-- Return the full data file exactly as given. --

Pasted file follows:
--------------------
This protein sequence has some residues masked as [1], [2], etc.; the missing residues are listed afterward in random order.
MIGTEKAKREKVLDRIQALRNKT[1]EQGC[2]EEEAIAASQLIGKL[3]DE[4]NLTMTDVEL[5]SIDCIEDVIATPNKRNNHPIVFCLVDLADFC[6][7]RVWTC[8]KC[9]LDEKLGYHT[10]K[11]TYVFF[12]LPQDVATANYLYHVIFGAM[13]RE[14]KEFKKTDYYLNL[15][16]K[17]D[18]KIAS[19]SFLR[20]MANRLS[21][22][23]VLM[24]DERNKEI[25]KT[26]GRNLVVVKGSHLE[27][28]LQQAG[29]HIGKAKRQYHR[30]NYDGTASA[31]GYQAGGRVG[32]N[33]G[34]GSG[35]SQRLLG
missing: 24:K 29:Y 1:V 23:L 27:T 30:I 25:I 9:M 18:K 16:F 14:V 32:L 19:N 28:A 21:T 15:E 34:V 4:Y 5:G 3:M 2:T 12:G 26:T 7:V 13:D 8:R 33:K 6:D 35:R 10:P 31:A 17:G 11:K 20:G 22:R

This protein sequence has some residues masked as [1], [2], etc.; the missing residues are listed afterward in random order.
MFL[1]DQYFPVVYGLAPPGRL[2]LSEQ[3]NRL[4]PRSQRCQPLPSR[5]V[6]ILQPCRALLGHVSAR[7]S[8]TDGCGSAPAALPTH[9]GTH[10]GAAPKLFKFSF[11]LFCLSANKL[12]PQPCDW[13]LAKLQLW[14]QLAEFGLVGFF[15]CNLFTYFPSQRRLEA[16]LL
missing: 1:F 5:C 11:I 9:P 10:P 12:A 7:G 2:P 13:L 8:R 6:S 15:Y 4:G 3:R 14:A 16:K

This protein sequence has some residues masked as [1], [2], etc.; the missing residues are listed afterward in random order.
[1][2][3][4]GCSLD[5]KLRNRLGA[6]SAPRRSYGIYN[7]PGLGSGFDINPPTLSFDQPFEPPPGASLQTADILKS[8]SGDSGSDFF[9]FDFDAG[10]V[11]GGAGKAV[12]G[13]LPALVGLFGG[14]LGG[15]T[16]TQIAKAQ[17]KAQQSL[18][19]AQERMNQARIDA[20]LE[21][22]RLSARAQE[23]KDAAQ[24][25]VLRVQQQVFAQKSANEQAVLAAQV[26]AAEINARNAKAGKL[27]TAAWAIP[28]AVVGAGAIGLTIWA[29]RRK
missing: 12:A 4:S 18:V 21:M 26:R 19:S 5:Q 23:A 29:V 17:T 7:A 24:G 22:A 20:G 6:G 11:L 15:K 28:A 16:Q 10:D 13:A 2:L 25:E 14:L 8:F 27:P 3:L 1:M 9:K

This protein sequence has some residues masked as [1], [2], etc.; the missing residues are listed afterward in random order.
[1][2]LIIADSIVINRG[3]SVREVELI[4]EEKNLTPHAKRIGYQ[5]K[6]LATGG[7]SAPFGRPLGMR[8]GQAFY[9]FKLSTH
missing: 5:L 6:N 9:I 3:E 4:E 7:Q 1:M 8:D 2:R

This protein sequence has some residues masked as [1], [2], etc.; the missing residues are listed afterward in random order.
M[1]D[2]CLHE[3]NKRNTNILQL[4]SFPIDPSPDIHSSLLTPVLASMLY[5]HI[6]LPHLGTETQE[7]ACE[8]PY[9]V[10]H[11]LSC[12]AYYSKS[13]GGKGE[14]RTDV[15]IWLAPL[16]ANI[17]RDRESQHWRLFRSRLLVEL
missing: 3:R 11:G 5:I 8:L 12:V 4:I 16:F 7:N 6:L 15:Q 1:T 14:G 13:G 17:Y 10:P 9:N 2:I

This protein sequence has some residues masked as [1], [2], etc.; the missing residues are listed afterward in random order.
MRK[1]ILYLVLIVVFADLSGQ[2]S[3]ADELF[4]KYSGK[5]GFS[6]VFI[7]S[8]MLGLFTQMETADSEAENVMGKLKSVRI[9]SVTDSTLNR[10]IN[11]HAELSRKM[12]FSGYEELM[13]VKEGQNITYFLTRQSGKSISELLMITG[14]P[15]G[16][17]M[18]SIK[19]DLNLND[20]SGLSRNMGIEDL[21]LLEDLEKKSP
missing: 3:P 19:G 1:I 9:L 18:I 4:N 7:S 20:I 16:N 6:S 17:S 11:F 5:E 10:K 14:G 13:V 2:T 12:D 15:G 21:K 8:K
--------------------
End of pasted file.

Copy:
This protein sequence has some residues masked as [1], [2], etc.; the missing residues are listed afterward in random order.
MIGTEKAKREKVLDRIQALRNKT[1]EQGC[2]EEEAIAASQLIGKL[3]DE[4]NLTMTDVEL[5]SIDCIEDVIATPNKRNNHPIVFCLVDLADFC[6][7]RVWTC[8]KC[9]LDEKLGYHT[10]K[11]TYVFF[12]LPQDVATANYLYHVIFGAM[13]RE[14]KEFKKTDYYLNL[15][16]K[17]D[18]KIAS[19]SFLR[20]MANRLS[21][22][23]VLM[24]DERNKEI[25]KT[26]GRNLVVVKGSHLE[27][28]LQQAG[29]HIGKAKRQYHR[30]NYDGTASA[31]GYQAGGRVG[32]N[33]G[34]GSG[35]SQRLLG
missing: 24:K 29:Y 1:V 23:L 27:T 30:I 25:I 9:M 18:K 16:F 14:V 32:L 19:N 28:A 21:T 15:E 34:V 4:Y 5:G 3:M 2:T 12:G 26:T 7:V 13:D 8:R 33:K 6:D 35:R 10:P 31:A 17:G 11:K 20:G 22:R

This protein sequence has some residues masked as [1], [2], etc.; the missing residues are listed afterward in random order.
MFL[1]DQYFPVVYGLAPPGRL[2]LSEQ[3]NRL[4]PRSQRCQPLPSR[5]V[6]ILQPCRALLGHVSAR[7]S[8]TDGCGSAPAALPTH[9]GTH[10]GAAPKLFKFSF[11]LFCLSANKL[12]PQPCDW[13]LAKLQLW[14]QLAEFGLVGFF[15]CNLFTYFPSQRRLEA[16]LL
missing: 1:F 5:C 11:I 9:P 10:P 12:A 7:G 2:P 13:L 8:R 6:S 15:Y 4:G 3:R 14:A 16:K

This protein sequence has some residues masked as [1], [2], etc.; the missing residues are listed afterward in random order.
[1][2][3][4]GCSLD[5]KLRNRLGA[6]SAPRRSYGIYN[7]PGLGSGFDINPPTLSFDQPFEPPPGASLQTADILKS[8]SGDSGSDFF[9]FDFDAG[10]V[11]GGAGKAV[12]G[13]LPALVGLFGG[14]LGG[15]T[16]TQIAKAQ[17]KAQQSL[18][19]AQERMNQARIDA[20]LE[21][22]RLSARAQE[23]KDAAQ[24][25]VLRVQQQVFAQKSANEQAVLAAQV[26]AAEINARNAKAGKL[27]TAAWAIP[28]AVVGAGAIGLTIWA[29]RRK
missing: 12:A 4:S 18:V 21:M 26:R 19:S 5:Q 23:A 29:V 17:T 7:A 24:G 22:A 20:G 6:G 11:L 15:K 28:A 16:Q 10:D 13:A 2:L 25:E 14:L 8:F 27:P 3:L 1:M 9:K

This protein sequence has some residues masked as [1], [2], etc.; the missing residues are listed afterward in random order.
[1][2]LIIADSIVINRG[3]SVREVELI[4]EEKNLTPHAKRIGYQ[5]K[6]LATGG[7]SAPFGRPLGMR[8]GQAFY[9]FKLSTH
missing: 5:L 6:N 9:I 3:E 4:E 7:Q 1:M 8:D 2:R

This protein sequence has some residues masked as [1], [2], etc.; the missing residues are listed afterward in random order.
M[1]D[2]CLHE[3]NKRNTNILQL[4]SFPIDPSPDIHSSLLTPVLASMLY[5]HI[6]LPHLGTETQE[7]ACE[8]PY[9]V[10]H[11]LSC[12]AYYSKS[13]GGKGE[14]RTDV[15]IWLAPL[16]ANI[17]RDRESQHWRLFRSRLLVEL
missing: 3:R 11:G 5:I 8:L 12:V 4:I 16:F 7:N 6:L 15:Q 1:T 14:G 13:G 17:Y 10:P 9:N 2:I

This protein sequence has some residues masked as [1], [2], etc.; the missing residues are listed afterward in random order.
MRK[1]ILYLVLIVVFADLSGQ[2]S[3]ADELF[4]KYSGK[5]GFS[6]VFI[7]S[8]MLGLFTQMETADSEAENVMGKLKSVRI[9]SVTDSTLNR[10]IN[11]HAELSRKM[12]FSGYEELM[13]VKEGQNITYFLTRQSGKSISELLMITG[14]P[15]G[16][17]M[18]SIK[19]DLNLND[20]SGLSRNMGIEDL[21]LLEDLEKKSP
missing: 3:P 19:G 1:I 9:L 18:I 4:N 7:S 20:I 16:N 6:S 17:S 11:F 5:E 10:K 14:G 13:V 2:T 12:D 15:G 21:K 8:K